We need our ER – closing it down is hardly a solution, but no one I talked to thinks IH would care about that for a heartbeat (and I spoke to literally dozens of people). The obvious solution is to a) allow our well-trained, intelligent paramedics to do their jobs properly and take patients where they need to be in the first place and b) stop whittling away Castlegar’s diagnostic and treatment capacities to the point that our ER is little more than a high-end medical clinic.


The ultrasound is but one of a long laundry list of similar IH decisions that further incapacitate the dilligent doctors, nurses and support staff trying to serve the health-care needs of the Castlegar district.


I find IH’s position on the ultrasound machine illogical – with two roughly equal populations in two of the communities they serve, it just makes sense to spread out the resources such that one has at least some ultrasound capacity. Putting all three ultrasound machines in one facility just doesn’t make sense – the math doesn’t add up unless there’s an ulterior motive they’re not sharing with us – in fact, Castlegar’s ultrasound machine should be operational five to seven days a week, not just two.


But to compound that by condemning urgent-care patients from Castlegar to treatment at a facility from which IH is knowingly, intentionally, withdrawing basic diagnostic equipment …it’s unconscionable.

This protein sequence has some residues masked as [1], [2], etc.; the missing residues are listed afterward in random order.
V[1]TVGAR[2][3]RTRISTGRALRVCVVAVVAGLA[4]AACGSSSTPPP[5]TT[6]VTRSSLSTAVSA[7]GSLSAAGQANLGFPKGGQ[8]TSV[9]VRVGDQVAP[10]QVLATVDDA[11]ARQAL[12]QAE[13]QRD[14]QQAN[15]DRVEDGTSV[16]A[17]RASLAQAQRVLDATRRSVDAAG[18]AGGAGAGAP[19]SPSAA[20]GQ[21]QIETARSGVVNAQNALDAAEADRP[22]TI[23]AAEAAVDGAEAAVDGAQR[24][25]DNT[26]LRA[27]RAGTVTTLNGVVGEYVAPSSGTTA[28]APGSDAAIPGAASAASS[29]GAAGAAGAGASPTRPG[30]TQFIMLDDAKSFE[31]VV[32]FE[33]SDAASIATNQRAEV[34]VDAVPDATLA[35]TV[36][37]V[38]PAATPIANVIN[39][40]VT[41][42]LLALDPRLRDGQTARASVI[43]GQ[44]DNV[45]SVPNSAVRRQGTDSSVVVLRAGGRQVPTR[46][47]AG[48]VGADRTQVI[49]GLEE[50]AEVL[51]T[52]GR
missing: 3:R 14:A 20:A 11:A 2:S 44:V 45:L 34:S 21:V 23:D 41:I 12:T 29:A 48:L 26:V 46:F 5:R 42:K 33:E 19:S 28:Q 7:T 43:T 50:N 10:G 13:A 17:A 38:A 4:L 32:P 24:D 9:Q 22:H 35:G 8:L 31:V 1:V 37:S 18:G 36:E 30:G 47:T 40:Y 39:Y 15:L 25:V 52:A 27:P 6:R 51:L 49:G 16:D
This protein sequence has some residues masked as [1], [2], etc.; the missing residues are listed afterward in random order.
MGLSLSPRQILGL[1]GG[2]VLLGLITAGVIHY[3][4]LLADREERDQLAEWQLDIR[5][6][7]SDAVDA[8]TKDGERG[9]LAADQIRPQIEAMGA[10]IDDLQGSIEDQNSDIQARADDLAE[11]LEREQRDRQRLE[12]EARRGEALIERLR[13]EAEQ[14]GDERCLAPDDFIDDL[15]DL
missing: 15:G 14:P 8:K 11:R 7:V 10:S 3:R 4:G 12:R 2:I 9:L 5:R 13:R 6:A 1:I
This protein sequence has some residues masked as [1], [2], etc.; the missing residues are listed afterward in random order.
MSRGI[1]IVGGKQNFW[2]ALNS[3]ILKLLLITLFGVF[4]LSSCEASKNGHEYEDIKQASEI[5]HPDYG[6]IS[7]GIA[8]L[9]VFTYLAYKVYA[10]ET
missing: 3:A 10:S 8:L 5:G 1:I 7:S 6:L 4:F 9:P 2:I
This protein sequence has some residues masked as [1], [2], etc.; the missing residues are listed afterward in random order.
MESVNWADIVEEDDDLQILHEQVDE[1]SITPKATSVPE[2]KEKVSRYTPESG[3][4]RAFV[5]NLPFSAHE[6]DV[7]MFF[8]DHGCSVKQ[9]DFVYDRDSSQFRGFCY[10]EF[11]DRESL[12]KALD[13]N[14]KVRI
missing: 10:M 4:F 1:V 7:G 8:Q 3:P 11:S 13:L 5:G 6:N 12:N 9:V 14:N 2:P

One of their own ER docs stood up in a public town hall meeting at the Complex two days ago and said they could really use the support of ultrasound capabilities in the Castlegar ER ….but IH doesn’t care.


Since making their decision to remove the ultrasound (without even a token effort at consultation with Castlegar patients or service providers), IH has done nothing but defend what seems, to me, to be an indefensible stance. All arguments against the move have fallen on deaf ears.


And that’s not factoring in the disincentive for local donations and fund-raising they’re creating – how many Castlegar residents are going to be willing to donate money for a new ultrasound machine for the local ER, when the last time they did so, IH took the machine away and gave it to Trail, without a word to us first?


They’re costing themselves, not just good will, but cold, hard cash, too.


I just don’t get it.


Two IH reps have repeatedly told me they’re trying to serve the entire region with these changes, an argument that would only hold water if Castlegar wasn’t a part of the region to which they’re referring.


Maybe you, readers, can enlighten me.


What’s the political upside for them? Are they evaluated solely on the basis of their primary hospital? Do they get more money from Trail taxpayers? What on earth could possibly make it seem okay to them to refuse Castlegar residents even a portion of the basic equipment available for the region …then refuse to take those same residents, during health crises, to any other facility but the one they themselves have rendered inadequate?


Maybe you, readers, can tell me the truth. All I’ve been able to determine so far is that IH won’t.

Categories: Op/Ed


11°C Clear Sky

Other News Stories